Everyday Tips from the ComputerMom 

July/August 2017
 
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The lazy, hazy days of summer are upon us, and everybody seems to be heading somewhere to enjoy them. Hope you have something fun planned!

A longtime client asked me for advice about leaving her computer at home while on vacation, so that's the topic of my first article. As many of you will also be bringing your tech along with you on vacation, I've updated an article from the summer of 2014 about travelling with technology. I've also included a summer packing list of gadgets and accessories you might want to take on the road.

By the way, I am not planning an extended vacation for myself this summer, just a few days off here and there. So don't hesitate to call with any problems or issues!

Regards,
 
Julie Marto 
 
PS - Vacation time is a great time to drop your system off for a tune-up. Leave it with me while you are out of town, and come home to a perfectly working system!
Leaving your tech while on vacation

Summertime is not only a time of sunshine and fun. It's also the season for thunderstorms and power surges. I can't tell you how many times I hear someone tell me that they came home from vacation to find their computer, printer, or internet not working. Here's how to protect yourself, and what to do if you find yourself in this situation.

  • Invest in a high quality surge protector, and replace it every few years. I've said this before, but surge protectors are like bicycle helmets. They can only absorb so much abuse before they are no longer doing you any good. And don't think that every power strip is a surge suppressor - most provide minimal protection at best. 
  • Consider getting an Uninterruptible Power Supply - Among other things, a UPS provides a built in battery backup in case you lose power, providing for a smooth and orderly shut down for equipment that needs to remain plugged in at all times.
  • Unplug your computer, printer, and modem before going away. The best way to protect devices against electrical damage is to eliminate the source of electricity. And while you are at it, unplug your home entertainment system, your device chargers, and your toaster!
  • If you do come home to a system that won't start up, try this simple trick before giving me a call. Unplug the desktop, or, if it's a laptop, unplug it and remove the battery. Then hold the power button down for 30 seconds. Reconnect the power and see if the system starts up again. I can't tell you how often this easy fix works!
  • If you have internet issues on your return home, always try resetting the modem first. Pull the power cord from your modem, wait 30 seconds, then plug it in again. It can take up to 5 minutes to finish rebooting, but you should have your internet connection back.
Do's and Don'ts for Vacationing with your Electronics 

(Updated from my July 2014 newsletter)

Summer is in full swing, with beach, barbecues, boating, vacation rentals - it's nice to get away from it all. But of course you want to stay in touch and use your electronics as well. Here are some points to keep in mind.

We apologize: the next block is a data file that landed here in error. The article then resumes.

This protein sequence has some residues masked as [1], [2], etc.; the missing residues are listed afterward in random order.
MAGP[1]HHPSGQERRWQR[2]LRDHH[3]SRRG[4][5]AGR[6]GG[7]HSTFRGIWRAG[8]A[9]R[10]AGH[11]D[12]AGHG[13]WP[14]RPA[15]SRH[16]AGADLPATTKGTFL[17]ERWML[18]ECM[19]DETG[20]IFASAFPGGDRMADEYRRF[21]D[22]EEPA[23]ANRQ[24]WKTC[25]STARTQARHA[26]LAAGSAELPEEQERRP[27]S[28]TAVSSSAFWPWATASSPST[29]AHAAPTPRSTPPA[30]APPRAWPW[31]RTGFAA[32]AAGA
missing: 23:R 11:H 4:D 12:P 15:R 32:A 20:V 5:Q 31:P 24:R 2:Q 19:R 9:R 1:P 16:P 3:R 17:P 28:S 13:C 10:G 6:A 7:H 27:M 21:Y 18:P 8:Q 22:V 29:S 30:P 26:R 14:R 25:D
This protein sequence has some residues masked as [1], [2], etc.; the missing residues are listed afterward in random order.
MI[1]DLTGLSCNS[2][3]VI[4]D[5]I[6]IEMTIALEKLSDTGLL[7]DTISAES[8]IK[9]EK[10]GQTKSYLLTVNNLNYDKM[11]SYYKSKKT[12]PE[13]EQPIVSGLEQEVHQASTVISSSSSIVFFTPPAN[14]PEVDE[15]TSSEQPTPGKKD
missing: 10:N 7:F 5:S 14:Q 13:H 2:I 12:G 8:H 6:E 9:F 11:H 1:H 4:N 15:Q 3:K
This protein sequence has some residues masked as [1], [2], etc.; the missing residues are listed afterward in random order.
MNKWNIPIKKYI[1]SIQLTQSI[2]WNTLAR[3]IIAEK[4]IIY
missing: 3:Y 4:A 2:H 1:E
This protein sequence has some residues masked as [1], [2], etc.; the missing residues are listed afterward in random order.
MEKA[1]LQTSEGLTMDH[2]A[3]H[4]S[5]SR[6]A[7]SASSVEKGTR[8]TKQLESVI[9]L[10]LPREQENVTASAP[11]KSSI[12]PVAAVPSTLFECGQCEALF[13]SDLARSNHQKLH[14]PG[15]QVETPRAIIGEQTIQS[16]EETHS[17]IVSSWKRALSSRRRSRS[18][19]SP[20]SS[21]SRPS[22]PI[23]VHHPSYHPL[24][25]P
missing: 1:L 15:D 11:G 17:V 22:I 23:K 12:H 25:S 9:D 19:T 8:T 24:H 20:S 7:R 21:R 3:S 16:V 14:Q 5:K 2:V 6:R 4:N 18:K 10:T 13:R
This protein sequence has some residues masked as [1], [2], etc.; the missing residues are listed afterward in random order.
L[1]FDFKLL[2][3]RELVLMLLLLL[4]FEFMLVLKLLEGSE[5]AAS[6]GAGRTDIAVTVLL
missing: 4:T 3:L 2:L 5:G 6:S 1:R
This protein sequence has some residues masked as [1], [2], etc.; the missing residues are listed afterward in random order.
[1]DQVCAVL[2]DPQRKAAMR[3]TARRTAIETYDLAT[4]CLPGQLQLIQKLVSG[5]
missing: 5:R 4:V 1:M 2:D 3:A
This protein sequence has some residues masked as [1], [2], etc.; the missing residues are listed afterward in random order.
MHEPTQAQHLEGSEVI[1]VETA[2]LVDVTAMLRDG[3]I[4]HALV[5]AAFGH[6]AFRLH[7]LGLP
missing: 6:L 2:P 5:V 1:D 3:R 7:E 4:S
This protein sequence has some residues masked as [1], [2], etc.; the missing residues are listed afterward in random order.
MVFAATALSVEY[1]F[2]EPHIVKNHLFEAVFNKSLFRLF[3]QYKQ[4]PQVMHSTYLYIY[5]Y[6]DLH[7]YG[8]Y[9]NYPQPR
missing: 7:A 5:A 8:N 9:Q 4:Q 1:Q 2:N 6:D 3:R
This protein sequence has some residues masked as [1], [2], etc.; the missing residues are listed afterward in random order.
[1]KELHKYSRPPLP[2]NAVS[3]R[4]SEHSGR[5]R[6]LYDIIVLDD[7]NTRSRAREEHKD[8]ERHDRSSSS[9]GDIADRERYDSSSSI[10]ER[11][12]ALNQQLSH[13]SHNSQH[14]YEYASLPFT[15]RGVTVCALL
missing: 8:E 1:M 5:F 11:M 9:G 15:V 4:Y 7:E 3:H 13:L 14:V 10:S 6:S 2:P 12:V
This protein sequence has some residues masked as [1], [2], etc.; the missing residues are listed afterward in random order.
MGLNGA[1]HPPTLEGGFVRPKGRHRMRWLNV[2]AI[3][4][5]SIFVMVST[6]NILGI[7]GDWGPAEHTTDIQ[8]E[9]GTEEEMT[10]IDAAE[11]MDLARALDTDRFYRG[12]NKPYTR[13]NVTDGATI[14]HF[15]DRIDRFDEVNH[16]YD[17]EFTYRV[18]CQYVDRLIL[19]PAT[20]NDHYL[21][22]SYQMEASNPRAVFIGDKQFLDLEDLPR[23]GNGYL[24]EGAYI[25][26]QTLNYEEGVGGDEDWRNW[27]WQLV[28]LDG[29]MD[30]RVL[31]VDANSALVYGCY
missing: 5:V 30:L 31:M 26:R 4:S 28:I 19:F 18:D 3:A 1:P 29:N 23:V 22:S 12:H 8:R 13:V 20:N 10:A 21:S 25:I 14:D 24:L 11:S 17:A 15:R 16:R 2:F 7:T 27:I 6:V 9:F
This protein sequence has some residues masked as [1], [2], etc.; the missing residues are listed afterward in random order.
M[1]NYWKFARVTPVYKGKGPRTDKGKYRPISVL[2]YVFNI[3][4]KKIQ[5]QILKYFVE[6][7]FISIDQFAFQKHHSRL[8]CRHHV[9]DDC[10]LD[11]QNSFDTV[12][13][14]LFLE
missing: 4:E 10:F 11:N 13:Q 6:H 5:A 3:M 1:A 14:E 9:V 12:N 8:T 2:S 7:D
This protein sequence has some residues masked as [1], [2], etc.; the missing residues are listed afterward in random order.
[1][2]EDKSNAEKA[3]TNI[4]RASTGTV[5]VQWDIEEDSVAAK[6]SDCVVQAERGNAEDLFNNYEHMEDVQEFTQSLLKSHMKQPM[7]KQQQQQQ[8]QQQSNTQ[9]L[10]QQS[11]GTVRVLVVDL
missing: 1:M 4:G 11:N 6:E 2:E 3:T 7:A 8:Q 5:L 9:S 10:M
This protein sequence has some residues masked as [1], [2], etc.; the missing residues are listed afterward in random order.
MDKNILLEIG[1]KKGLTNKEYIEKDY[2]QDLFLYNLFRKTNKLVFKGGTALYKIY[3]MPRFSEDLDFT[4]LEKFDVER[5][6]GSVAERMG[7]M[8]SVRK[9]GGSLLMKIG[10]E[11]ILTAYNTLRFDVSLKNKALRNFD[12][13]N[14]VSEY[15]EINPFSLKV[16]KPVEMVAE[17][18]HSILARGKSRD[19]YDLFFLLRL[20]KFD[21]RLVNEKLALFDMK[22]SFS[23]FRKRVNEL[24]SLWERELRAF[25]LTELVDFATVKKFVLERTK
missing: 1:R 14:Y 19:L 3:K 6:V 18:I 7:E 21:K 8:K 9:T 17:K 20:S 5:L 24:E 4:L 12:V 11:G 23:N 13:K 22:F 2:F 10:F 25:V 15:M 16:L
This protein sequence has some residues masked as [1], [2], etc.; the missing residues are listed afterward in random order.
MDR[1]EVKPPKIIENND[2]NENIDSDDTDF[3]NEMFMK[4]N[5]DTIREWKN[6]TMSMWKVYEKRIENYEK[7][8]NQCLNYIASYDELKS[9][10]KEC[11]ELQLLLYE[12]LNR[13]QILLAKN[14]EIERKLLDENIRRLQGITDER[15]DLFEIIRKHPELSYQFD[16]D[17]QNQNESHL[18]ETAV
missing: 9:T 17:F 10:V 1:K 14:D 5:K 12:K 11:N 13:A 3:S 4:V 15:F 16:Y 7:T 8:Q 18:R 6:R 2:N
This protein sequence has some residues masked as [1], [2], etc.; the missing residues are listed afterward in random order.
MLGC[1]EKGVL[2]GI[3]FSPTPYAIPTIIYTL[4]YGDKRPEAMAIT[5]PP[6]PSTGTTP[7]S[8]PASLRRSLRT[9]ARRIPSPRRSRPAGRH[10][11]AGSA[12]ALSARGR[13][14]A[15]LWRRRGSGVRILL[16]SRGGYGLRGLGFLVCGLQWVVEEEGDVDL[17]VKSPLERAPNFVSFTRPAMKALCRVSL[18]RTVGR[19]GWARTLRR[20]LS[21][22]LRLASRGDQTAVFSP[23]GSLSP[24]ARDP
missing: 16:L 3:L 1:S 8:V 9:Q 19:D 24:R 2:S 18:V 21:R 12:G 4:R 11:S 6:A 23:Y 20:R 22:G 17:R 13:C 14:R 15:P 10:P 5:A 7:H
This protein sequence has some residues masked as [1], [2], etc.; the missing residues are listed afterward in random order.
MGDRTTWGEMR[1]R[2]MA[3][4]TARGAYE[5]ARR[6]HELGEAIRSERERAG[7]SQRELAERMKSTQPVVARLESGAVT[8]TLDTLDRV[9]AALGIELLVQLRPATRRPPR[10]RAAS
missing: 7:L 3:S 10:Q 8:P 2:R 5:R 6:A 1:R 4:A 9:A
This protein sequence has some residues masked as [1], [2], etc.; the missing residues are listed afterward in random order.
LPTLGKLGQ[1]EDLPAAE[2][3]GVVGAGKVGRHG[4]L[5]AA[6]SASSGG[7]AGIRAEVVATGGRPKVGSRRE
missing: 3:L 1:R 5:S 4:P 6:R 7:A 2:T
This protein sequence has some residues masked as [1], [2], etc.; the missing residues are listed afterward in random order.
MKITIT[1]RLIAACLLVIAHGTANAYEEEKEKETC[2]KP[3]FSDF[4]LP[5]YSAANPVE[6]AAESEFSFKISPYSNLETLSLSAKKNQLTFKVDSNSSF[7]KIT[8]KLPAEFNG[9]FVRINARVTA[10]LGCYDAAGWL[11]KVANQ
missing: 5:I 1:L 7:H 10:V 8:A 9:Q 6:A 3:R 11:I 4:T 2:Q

Don't -  leave electronics in a hot car. Overheating delicate electronics can cause permanent damage. Keep your phone off the dashboard, and if you find you have left your tablet or laptop in a hot car, allow it to cool down for an hour or so before attempting to use it. 

Don't - use public WiFi to access financial or email accounts.  Public WiFi networks are notoriously insecure, and you never know if someone is trying to steal your log in information. Use your phone as a hotspot to check email and bank accounts, and save the public WiFi for surfing gossip blogs! 

Do - invest in protective cases and waterproof gadget bags for any device you might want to take to the beach or on a boat, like your phone, tablet or Kindle. Water and sand damage can be devastating - a $20.00 case can be a great investment, but even a zip-lock bag can make a big difference in a pinch!

Do - consider the  ramifications if your phone, tablet, or laptop gets lost or stolen. Back-up your important information, put a strong password on each device (even if you don't use one when at home) and implement  remote wipe and device tracking software when possible.  If you can, leave your "real" laptop at home and travel with a system that has minimal personal information on it.  
Summer Gadget Packing List

You've packed your bathing suit and your flip flops, your hat and plenty of sunscreen. But have you thought about what you might want to pack for your technology? Here are some ideas!

Portable Bluetooth speaker -a small Bluetooth speaker is the best way to share your music at a summer cookout. There are lots of good ones on the market, but we have an Oontz Curve, which has served us well for several years. 

Extension cord/power strip - vacation properties can be light on outlets, and the ones they have can be difficult to access behind furniture. Pack an extra extension cord with a power strip to make sure you can all charge at once

Multiple device charger - while you are at it, you don't need to bring a specific charger for each device. As long as you have the correct cables, one charger with several USB ports should do the trick.

Portable power bank - We've all run out of juice on the road. A portable battery pack can recharge your devices when you can't get to an outlet.

International outlet adapters - most electronic chargers can be used internationally, but our US plugs don't work overseas. If you are traveling abroad, make sure to pack the right international adapters for your destination!